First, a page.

We all deal with problems every day.
Sometimes problem-solving is a breeze. The other times, more often than not, it’s frustrating.
Tell me, if you are familiar with this picture.
The eyes closed in concentration, the forehead creased with focused attention and your brain trying real hard to look for that breakthrough moment.
But as you might have often realized, we can't obliterate those mental blocks by simply focusing too hard.
So what can we do to make our problem-solving efforts less frustrating?
Is there a brain hack we can use to break down the mental blocks?
And since learning new things is also one form of problem-solving, can we use tricks to optimize our learning process as well?
The answers to all of these questions is a cheerful YES.
Before we can get to the how part of it, let’s see what Sheldon Cooper from Big Bang theory did when he faced a Physics problem he couldn’t solve.
When Sheldon Cooper solved a Physics problem at the Cheese Cake factory
Facing a mental block when you are trying to solve a problem can be frustrating as hell.
Probably, the most extreme form of this frustration must be manifesting in the offices of scientists and researchers.
Imagine if your entire job actually depended on problem-solving and you hit a mental block.
It can be devastating.
As was quite evident in an episode of Big Bang Theory called The Einstein Approximation.
Sheldon Cooper gets stuck in solving a Physics related problem at work. Days pass and he can’t get a breakthrough. This further leads to extreme sleep deprivation, mental frustration and craziness all around.
After days of being stuck, Sheldon decides to try something different.
He decides to completely distract himself from the problem at hand by staring work as a waiter at the Cheesecake Factory.
One day, while waiting the tables and carrying the dishes, he suddenly has an epiphany and gets his breakthrough.
He realizes that he has been looking at it all wrong and in a flash, he comes across the answer he has been looking for.
Why did Sheldon have his Eureka moment in a cheesecake factory and not in his laboratory?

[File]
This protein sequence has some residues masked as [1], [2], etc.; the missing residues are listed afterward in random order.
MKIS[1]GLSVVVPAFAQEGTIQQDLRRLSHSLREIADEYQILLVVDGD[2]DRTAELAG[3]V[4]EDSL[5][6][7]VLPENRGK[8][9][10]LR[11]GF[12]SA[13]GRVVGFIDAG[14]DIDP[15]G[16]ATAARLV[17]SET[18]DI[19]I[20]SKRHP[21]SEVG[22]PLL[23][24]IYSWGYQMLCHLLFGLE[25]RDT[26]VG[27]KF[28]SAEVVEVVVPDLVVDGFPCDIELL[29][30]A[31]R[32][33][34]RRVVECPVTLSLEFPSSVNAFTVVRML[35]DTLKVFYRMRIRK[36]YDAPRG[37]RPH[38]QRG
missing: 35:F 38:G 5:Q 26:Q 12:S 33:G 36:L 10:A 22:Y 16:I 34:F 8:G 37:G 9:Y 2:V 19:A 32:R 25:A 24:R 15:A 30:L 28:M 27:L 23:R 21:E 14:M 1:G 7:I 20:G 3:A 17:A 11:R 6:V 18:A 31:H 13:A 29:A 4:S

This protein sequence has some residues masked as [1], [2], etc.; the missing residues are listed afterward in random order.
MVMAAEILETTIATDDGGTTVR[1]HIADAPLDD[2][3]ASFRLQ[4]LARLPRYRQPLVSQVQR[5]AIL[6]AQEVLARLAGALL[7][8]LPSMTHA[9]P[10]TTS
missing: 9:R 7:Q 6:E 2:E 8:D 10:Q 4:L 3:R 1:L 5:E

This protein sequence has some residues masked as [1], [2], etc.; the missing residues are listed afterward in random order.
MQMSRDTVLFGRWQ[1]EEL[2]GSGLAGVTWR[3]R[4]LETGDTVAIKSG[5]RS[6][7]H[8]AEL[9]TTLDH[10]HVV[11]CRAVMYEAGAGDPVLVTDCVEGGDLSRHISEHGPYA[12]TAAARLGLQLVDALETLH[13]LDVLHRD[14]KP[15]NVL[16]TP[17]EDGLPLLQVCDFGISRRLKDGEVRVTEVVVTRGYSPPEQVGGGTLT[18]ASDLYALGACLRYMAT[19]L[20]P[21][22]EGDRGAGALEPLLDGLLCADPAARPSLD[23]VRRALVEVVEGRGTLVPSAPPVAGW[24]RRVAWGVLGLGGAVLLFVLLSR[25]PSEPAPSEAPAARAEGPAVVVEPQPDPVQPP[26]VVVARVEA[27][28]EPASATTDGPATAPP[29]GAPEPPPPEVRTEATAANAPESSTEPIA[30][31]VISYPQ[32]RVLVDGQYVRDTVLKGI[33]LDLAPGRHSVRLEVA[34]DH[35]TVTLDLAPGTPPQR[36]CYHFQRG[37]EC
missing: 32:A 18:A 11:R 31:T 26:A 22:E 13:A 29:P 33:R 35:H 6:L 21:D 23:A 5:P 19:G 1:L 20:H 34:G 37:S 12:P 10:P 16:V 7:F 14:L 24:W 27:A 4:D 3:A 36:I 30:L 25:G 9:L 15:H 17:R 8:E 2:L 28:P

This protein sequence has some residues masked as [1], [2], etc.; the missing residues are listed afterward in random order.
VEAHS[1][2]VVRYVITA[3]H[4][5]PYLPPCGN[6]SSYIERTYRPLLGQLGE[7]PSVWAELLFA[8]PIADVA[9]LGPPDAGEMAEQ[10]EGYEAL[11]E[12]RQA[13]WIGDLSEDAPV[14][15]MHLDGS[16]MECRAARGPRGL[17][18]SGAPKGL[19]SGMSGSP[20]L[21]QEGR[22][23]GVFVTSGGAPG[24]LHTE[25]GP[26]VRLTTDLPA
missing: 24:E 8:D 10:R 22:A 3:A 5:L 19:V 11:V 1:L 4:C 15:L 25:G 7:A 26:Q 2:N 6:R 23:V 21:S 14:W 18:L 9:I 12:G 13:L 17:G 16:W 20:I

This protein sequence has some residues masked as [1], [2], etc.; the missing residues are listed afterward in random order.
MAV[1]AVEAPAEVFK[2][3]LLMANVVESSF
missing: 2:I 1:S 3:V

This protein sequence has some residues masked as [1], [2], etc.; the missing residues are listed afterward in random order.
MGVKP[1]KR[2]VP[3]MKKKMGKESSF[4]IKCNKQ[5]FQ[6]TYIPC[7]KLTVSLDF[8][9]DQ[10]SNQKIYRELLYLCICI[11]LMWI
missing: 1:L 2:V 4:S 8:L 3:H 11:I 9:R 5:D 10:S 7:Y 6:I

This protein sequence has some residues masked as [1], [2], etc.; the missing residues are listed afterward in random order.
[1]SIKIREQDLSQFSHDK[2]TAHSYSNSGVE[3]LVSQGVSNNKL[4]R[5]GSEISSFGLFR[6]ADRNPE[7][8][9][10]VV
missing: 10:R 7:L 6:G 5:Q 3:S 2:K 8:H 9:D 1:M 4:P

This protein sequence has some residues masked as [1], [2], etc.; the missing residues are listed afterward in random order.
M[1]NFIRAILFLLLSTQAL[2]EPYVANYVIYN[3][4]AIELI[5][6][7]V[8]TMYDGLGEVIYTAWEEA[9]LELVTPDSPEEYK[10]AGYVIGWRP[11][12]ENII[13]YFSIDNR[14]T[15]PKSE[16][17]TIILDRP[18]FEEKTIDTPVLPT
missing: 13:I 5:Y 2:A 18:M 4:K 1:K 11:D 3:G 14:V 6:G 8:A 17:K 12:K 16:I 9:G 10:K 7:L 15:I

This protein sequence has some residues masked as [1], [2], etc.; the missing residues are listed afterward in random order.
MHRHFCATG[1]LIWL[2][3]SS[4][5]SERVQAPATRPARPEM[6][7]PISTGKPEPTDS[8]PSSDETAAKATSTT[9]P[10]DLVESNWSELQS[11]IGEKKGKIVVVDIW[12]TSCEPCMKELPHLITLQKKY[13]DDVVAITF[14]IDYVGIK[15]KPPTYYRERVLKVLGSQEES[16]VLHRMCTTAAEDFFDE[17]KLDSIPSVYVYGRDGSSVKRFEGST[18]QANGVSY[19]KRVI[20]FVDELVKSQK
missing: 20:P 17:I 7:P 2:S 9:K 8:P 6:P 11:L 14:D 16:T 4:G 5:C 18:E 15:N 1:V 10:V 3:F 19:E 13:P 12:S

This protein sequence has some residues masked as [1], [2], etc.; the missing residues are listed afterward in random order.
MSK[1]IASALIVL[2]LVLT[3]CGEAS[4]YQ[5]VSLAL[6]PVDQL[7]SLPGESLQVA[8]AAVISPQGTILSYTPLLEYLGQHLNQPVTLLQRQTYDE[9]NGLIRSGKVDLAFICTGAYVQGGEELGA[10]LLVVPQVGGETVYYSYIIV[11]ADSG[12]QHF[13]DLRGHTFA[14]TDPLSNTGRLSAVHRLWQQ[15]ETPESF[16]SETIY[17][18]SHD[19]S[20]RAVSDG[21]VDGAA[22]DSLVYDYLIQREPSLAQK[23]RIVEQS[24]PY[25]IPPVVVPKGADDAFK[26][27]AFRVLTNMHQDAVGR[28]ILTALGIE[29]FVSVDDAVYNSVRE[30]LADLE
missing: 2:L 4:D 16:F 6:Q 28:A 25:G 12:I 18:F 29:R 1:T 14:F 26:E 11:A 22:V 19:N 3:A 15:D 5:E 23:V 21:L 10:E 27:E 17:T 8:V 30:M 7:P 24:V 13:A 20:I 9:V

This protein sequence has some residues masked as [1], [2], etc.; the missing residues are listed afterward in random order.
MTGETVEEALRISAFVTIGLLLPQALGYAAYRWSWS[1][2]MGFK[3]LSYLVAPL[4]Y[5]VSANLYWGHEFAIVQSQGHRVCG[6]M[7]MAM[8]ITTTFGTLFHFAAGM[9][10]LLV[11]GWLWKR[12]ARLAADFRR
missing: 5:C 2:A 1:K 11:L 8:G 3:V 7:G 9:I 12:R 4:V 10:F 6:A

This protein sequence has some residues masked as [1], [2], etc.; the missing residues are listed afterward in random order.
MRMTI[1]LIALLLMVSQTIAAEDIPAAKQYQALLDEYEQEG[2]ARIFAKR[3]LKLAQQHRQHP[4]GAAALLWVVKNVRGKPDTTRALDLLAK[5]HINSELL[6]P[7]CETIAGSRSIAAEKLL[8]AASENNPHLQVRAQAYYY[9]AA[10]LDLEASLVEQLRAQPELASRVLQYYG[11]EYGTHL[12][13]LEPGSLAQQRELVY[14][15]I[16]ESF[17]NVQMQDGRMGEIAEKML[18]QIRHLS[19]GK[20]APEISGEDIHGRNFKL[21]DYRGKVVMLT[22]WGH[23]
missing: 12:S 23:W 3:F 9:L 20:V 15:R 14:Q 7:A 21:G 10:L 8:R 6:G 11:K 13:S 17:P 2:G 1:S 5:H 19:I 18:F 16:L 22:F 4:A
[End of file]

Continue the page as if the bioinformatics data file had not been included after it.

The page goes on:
Isn’t being surrounded by books and models on Physics more likely to help in solving a Physics related problem?
The answer is a resounding NO.
And there is a fascinating explanation behind it.
It’s the same explanation which we can use in our day to day lives to solve problems, break mental blocks and learn new things effectively.
Focused and Diffused Modes of Thinking
Neuroscientists say that,
At any moment, our brain can be present in either one of the two different modes of thinking.
The Focused Mode or The Diffused Mode.
And understanding these modes is the key to understanding how we can effectively hack our brain.
I promise I will keep the technical stuff short. But, stay with me here because this is important.
To understand the difference between the modes of thinking, let me use the analogy of flashlights.
What happens when you take a flashlight and point it to a specific object?
It illuminates that particular object and helps us in seeing all the details of that object with clarity. This is similar to what happens in our brains during the focused mode of thinking.
We use the words and phrases like “in the zone”, “full concentration”, “laser-sharp focus” and others to denote this mode of thinking. It’s a state of mind where we are highly attentive.
On the other hand, what happens when you take a flashlight and point in the general direction of a room?
The flashlight illuminates the entire room showing you all the objects in the room and how they are located relative to each other.
In this case, probably your clarity and level of details are compromised but you manage to get a sense of overall view of the multiple objects in the room.
This is how the diffused mode of our brain works.
We use the words like “looking holistically”, “big picture view”, “a broader understanding” and so on to describe this mode of thinking. It’s a state of mind where we are relaxed and not focused on anything particular.